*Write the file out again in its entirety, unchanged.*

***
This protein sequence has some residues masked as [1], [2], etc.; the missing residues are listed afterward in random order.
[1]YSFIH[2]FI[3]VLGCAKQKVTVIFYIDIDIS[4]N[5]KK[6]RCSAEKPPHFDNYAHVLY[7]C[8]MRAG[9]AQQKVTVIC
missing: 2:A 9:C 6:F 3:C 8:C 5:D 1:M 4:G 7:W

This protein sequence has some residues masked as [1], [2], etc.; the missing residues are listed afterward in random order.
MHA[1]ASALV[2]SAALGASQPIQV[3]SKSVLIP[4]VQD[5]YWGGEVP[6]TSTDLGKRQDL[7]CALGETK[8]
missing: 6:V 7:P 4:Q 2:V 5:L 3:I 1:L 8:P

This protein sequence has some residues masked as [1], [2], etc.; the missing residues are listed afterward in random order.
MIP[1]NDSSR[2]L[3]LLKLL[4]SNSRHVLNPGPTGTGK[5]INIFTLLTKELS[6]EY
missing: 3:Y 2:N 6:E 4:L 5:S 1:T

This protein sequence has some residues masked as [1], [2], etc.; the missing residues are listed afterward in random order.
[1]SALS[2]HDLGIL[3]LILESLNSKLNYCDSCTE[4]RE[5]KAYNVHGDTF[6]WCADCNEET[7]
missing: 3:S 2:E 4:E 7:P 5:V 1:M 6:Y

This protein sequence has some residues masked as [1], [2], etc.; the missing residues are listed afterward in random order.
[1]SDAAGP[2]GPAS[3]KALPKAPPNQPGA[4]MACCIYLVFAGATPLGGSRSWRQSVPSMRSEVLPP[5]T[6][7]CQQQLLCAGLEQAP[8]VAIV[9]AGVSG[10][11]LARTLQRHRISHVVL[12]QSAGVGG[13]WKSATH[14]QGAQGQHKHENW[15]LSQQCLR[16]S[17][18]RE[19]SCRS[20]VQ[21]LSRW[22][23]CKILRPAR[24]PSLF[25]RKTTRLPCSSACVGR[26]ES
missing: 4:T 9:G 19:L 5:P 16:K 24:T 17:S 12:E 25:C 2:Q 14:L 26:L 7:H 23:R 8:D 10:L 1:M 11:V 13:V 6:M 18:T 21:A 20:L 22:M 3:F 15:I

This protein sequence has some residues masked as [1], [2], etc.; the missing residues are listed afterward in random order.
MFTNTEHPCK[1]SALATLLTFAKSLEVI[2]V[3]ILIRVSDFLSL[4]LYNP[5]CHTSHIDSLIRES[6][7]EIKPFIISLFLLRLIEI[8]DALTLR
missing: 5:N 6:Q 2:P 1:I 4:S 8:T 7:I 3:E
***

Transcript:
This protein sequence has some residues masked as [1], [2], etc.; the missing residues are listed afterward in random order.
[1]YSFIH[2]FI[3]VLGCAKQKVTVIFYIDIDIS[4]N[5]KK[6]RCSAEKPPHFDNYAHVLY[7]C[8]MRAG[9]AQQKVTVIC
missing: 2:A 9:C 6:F 3:C 8:C 5:D 1:M 4:G 7:W

This protein sequence has some residues masked as [1], [2], etc.; the missing residues are listed afterward in random order.
MHA[1]ASALV[2]SAALGASQPIQV[3]SKSVLIP[4]VQD[5]YWGGEVP[6]TSTDLGKRQDL[7]CALGETK[8]
missing: 6:V 7:P 4:Q 2:V 5:L 3:I 1:L 8:P

This protein sequence has some residues masked as [1], [2], etc.; the missing residues are listed afterward in random order.
MIP[1]NDSSR[2]L[3]LLKLL[4]SNSRHVLNPGPTGTGK[5]INIFTLLTKELS[6]EY
missing: 3:Y 2:N 6:E 4:L 5:S 1:T

This protein sequence has some residues masked as [1], [2], etc.; the missing residues are listed afterward in random order.
[1]SALS[2]HDLGIL[3]LILESLNSKLNYCDSCTE[4]RE[5]KAYNVHGDTF[6]WCADCNEET[7]
missing: 3:S 2:E 4:E 7:P 5:V 1:M 6:Y

This protein sequence has some residues masked as [1], [2], etc.; the missing residues are listed afterward in random order.
[1]SDAAGP[2]GPAS[3]KALPKAPPNQPGA[4]MACCIYLVFAGATPLGGSRSWRQSVPSMRSEVLPP[5]T[6][7]CQQQLLCAGLEQAP[8]VAIV[9]AGVSG[10][11]LARTLQRHRISHVVL[12]QSAGVGG[13]WKSATH[14]QGAQGQHKHENW[15]LSQQCLR[16]S[17][18]RE[19]SCRS[20]VQ[21]LSRW[22][23]CKILRPAR[24]PSLF[25]RKTTRLPCSSACVGR[26]ES
missing: 4:T 9:G 19:L 5:P 16:K 24:T 17:S 12:E 25:C 2:Q 14:L 26:L 7:H 23:R 8:D 10:L 1:M 11:V 13:V 6:M 18:T 21:A 20:L 22:M 3:F 15:I

This protein sequence has some residues masked as [1], [2], etc.; the missing residues are listed afterward in random order.
MFTNTEHPCK[1]SALATLLTFAKSLEVI[2]V[3]ILIRVSDFLSL[4]LYNP[5]CHTSHIDSLIRES[6][7]EIKPFIISLFLLRLIEI[8]DALTLR
missing: 5:N 6:Q 2:P 1:I 4:S 8:T 7:I 3:E